What about members’ businesses? We cannot afford to close.
We know that this is likely to cause extreme hardship for some yoga schools and studios. We don’t make this recommendation lightly, but do so in the interest of preserving public health, which we can only do together.
To be clear, we are fully supportive – now more than ever – of maintaining your yoga community through this time and to balance social isolation with support systems. We encourage all to continue pursuing innovative strategies that use various forms of communications technology to keep community strong when we need it most.
We are asking members to continue in their roles as community leaders, and do what is needed to slow the disease while there is still an opportunity to improve the outcome for your community. Yoga Alliance will focus on supporting you through this difficult transition..
What can Yoga Alliance do to help?
We encourage you to consider alternatives to offering in-person yoga instruction such as:
- Offering classes online
- Continuing your yoga education and training through online resources
- Focus on building your next sequence, class, program or project
- Acting in service of others - particularly more at-risk populations like the elderly or immune-compromised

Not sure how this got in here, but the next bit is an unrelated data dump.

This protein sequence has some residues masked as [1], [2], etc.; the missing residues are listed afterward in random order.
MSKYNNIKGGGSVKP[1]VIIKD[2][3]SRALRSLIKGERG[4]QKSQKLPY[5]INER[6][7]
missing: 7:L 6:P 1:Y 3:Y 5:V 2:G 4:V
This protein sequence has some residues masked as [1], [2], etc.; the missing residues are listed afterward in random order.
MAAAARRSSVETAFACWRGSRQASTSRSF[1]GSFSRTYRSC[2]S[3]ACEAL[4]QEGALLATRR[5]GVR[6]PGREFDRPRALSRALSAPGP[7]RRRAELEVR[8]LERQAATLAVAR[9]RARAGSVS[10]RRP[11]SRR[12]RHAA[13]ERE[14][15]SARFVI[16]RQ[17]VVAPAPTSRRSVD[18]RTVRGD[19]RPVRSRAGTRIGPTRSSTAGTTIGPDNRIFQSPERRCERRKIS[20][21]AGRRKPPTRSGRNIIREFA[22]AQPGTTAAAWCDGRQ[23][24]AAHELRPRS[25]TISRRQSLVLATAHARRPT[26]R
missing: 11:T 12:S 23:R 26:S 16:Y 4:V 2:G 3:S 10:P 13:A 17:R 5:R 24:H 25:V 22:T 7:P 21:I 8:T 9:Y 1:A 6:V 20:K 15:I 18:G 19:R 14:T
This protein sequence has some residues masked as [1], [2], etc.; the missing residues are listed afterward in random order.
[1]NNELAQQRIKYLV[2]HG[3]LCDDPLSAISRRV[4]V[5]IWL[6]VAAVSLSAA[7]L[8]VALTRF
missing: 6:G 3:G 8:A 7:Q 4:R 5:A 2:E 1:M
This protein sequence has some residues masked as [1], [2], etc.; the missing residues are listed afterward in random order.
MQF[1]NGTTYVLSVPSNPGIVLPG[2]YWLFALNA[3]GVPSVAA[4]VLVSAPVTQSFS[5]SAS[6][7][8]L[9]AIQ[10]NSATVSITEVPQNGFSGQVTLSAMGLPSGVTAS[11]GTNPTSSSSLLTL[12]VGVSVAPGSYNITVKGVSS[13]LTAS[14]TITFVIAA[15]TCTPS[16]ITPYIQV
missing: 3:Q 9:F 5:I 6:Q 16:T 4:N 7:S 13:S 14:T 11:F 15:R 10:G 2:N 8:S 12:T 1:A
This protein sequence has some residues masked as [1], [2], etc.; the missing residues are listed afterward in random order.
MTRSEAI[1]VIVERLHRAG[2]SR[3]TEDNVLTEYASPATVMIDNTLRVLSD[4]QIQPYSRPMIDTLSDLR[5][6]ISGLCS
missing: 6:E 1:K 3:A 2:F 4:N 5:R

We are committed to supporting you through this challenging time:
- We have already collated resources to support members moving their teaching online on our COVID-19 resource page. We will continue to build out these and other support resources in the days ahead.
- In response to the COVID-19 pandemic, we are exploring opportunities to address the most pressing needs of the yoga community.
- Members of the Yoga Alliance and Yoga Alliance Foundation boards will hold an online sangha on Tuesday, March 17. Details will follow in a separate communication.
At this time, our community still has a chance to lead and do what we can to turn the tide of this disease and support our neighbors; if we do not, we predict and fear that our community members will find themselves in the same situation either way, but we will have left people in harm’s way. We also recognize that this measure is coming too late to be helpful to some of our members in the countries impacted earliest, and are revising our strategies and recommendations in response to those lessons learned. We apologize to those members who have been impacted already. We have much to learn about how to best support YA members in countries outside the U.S., and recognize this as work we must do and are committed to. Still, we recommend that the yoga community heed the lessons of Ahimsa, Asteya, and Satya, and do what we can to help from this point forward.
Your work and the service you offer to your community is more important than ever in these moments—thank you. We can’t think of a better example of the kind of community leadership we know is so important to our members than doing what we can to flatten the curve, together. We will be here to support you.
In service to you and to yoga,
Kerry & Shannon